Wednesday, October 31, 2012

"The Next Big Thing" (theoretically of course, and not at all presumptiously)

I was blog tagged by my lovely friend and supporting authoress Amber June, and it gives me the chance to ramble about my book, and give out probably not previously aforementioned glimpses of my process and background story.  So, here goes: 

Ten Interview Questions for The Next Big Thing:

What is the working title of your book? 
 
Penelope's Perfect Pet

Where did the idea come from for the book? 

Huh, it stems from a few things.  It started with a couple of watercolor illustrations that I was trying my hand at.  To see if I should delve into the illustration thing or not.  Because I am not spread thin enough on my current repertoire of creative/artistic endeavors.  hah!  There is a reason my friends, that this blog is entitled "Rampant Eclecticism".  If you are being polite you can call me a Renaissance Woman.  But honestly and put simply I had previously refused (and still hesitate to do so) to be pegged into one specific genre of artist.  I have a very eclectic skill set.  Which unfortunately means I am master of none of it.... so far.  It is mostly a fear based sort of thing.  (and there are too many awesome things that I wanna do!)  Which I am trying to overcome by focusing on illustration.  Anyway..  I really liked the idea of juxtaposing wild animals into normal everyday life domestic scenes.  I like animals, so the book (and my subsequent actual focus on illustration) sort of evolved from those two pictures. 
The bear is no longer in the book, and I also never finished his setting (he was meant to have trampled a rose bush by a mailbox.)  The elephant is going to be in the book, but not this exact illustration anymore.
What genre does your book fall under?

Children's Picture Book
 
Which actors would you choose to play your characters in a movie rendition? 

Ummm..  honestly no clue.  Incredibly rarely do they ever make children's books into movies.  And pretty much then, it has got to be a Caldecott winner book at the very least.  You have to be legendary, like Dr. Seuss or Maurice Sendak.  I feel presumptuous enough for one day.  Mostly though, I'm too lazy to really think about it.  Visually when I picture the characters, I picture my daughter Sohvi, who is the model (and partial inspiration for the main character), and my niece and nephews who did all the reference poses as her older siblings.  I don't have any interest in changing that visual image, so I don't want to pick out actors that look like my relatives.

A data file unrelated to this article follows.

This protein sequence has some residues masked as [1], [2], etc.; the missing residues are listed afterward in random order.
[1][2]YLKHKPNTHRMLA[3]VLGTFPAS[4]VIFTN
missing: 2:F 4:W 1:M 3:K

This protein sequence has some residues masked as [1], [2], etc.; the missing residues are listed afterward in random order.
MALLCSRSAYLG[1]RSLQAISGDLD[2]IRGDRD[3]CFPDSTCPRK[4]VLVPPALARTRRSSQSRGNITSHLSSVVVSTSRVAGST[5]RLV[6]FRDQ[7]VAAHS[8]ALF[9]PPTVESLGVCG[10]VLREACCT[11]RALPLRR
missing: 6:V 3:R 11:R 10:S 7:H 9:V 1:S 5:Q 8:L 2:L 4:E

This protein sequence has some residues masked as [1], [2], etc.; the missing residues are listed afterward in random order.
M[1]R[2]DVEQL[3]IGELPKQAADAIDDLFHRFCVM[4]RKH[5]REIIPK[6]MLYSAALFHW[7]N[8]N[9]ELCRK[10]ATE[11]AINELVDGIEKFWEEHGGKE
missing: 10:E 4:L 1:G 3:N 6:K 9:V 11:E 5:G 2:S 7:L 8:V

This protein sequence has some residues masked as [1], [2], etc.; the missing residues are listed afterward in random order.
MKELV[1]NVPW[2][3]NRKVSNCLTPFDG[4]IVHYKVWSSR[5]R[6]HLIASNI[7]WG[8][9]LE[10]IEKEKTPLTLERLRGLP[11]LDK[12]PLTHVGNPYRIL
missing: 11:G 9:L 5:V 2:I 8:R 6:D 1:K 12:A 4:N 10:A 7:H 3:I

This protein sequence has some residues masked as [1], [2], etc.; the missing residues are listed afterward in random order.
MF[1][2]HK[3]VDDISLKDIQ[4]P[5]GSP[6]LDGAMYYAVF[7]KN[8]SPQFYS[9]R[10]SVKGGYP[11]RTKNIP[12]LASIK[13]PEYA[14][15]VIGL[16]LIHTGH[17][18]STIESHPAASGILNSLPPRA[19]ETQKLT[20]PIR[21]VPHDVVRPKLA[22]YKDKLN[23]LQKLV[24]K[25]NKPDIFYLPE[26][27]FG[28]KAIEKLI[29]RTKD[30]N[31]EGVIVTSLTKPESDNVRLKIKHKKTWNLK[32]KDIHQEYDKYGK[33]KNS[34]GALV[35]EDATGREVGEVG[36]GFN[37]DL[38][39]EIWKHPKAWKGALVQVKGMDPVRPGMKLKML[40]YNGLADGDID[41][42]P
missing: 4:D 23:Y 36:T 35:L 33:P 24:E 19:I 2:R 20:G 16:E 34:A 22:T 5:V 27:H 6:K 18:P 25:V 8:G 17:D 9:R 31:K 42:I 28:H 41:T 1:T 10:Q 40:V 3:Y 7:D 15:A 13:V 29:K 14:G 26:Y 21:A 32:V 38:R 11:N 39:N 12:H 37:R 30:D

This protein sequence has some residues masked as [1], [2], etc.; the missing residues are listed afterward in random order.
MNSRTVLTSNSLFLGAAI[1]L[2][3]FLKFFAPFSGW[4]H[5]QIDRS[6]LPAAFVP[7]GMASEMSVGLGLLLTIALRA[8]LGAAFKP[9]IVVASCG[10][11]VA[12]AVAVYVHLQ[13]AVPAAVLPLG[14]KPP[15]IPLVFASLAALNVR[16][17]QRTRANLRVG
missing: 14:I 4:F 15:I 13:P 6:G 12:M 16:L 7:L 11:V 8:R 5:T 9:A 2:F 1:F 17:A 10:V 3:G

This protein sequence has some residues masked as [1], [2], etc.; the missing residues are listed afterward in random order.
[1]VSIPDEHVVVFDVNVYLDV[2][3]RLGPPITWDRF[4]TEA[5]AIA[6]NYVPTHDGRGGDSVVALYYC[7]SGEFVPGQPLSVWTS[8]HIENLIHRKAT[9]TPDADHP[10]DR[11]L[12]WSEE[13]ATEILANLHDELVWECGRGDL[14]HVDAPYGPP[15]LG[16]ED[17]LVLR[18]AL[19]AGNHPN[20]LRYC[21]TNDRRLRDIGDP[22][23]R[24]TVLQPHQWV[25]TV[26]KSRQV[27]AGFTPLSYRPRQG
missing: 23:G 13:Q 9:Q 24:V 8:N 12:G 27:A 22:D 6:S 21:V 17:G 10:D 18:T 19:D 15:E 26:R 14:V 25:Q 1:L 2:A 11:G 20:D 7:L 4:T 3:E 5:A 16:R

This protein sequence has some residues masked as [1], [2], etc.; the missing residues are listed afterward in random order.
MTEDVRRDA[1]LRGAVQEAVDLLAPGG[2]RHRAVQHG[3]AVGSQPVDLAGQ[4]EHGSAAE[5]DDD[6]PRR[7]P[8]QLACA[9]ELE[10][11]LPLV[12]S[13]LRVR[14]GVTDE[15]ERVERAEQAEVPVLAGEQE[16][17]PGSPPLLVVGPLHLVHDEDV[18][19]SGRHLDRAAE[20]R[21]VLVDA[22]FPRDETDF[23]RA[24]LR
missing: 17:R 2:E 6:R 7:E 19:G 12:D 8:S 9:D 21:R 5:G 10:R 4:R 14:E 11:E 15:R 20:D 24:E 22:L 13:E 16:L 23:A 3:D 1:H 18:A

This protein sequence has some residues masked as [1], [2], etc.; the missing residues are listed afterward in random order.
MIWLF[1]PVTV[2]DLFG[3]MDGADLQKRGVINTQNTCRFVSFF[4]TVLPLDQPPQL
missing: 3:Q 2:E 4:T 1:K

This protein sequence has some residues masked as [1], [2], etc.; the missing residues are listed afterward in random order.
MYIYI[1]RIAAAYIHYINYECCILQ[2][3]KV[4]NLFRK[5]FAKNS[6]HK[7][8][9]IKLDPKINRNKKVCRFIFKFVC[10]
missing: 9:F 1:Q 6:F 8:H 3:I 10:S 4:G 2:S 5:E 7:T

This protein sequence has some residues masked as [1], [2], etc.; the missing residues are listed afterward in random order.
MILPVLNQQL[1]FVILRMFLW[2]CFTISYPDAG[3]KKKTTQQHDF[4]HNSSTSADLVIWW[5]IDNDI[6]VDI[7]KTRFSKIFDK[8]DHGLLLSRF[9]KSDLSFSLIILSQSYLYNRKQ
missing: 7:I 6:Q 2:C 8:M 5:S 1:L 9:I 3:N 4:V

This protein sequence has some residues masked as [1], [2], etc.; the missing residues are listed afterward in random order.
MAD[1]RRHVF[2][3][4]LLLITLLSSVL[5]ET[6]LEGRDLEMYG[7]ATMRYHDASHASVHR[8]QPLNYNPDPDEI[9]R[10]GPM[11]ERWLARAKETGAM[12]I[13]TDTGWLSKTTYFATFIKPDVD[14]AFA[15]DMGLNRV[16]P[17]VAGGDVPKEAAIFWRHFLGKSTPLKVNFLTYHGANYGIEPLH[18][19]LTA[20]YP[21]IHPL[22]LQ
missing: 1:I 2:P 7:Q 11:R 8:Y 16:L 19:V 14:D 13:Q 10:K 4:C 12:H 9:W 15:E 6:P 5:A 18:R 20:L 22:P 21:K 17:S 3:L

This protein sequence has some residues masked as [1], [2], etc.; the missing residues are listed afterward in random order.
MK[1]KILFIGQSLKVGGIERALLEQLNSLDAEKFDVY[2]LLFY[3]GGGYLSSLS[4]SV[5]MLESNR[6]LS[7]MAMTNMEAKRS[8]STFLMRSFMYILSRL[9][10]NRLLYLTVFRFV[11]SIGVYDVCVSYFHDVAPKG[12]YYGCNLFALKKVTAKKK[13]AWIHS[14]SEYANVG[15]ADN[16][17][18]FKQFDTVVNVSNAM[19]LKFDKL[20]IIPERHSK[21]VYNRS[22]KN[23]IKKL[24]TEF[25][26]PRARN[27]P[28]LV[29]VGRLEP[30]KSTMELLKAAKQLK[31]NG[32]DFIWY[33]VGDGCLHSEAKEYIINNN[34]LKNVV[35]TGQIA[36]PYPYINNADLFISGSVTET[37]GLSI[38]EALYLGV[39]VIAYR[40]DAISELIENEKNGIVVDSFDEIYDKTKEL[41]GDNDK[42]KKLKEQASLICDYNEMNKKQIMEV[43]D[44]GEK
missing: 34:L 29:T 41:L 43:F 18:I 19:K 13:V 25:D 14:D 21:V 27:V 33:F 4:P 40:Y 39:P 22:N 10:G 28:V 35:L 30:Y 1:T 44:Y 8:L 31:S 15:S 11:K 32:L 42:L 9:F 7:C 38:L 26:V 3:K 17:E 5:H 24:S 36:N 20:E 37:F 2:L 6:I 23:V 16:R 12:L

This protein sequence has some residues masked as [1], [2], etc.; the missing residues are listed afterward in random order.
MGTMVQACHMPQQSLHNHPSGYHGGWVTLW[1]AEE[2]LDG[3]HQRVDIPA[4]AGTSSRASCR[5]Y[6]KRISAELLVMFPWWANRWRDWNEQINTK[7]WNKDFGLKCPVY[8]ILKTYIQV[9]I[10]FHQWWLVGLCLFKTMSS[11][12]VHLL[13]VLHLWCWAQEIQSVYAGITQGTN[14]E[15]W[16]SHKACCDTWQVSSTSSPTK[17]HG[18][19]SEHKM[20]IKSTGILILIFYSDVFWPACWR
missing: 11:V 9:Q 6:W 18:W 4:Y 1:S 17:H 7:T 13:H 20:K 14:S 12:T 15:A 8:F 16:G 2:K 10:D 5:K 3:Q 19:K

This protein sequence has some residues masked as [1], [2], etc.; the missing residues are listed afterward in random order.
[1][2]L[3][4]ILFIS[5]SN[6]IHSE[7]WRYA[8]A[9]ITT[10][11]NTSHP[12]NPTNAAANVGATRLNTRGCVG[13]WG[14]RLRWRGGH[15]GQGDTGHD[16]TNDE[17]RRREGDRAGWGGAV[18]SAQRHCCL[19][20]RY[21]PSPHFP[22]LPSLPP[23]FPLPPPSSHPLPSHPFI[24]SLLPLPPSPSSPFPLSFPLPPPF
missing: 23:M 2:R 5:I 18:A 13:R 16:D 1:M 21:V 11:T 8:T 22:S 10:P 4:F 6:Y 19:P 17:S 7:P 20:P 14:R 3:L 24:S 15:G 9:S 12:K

Sohvi, and my niece and nephews, one of whom is just an interested observer, as they pose for an imagined scene in which they play tug-o-war with a tiger.
What is the one-sentence synopsis of your book?

Penelope endeavors to dream up and then find the ideal pet for herself, which must also be better in every way to the pets of her siblings.

Will your book be self-published or represented by an agency?

I would like it to be represented by an agency, though I have yet to even try to find one.  I tried the self publishing thing with my and my sister's Ted the Hamster book, and re-realized not only do I hate self marketing, but I'm also terrible at it.  Either that or I need to face reality and realize it isn't as good as I think.  I was printing them myself (because I could do quality control, and every other financially available alternative looked horrific).  Which is a really, really dumb idea.  Mostly though, the Ted book was a very nice practice in finishing things, so I could convince myself to be able to take on finishing this book, MY baby.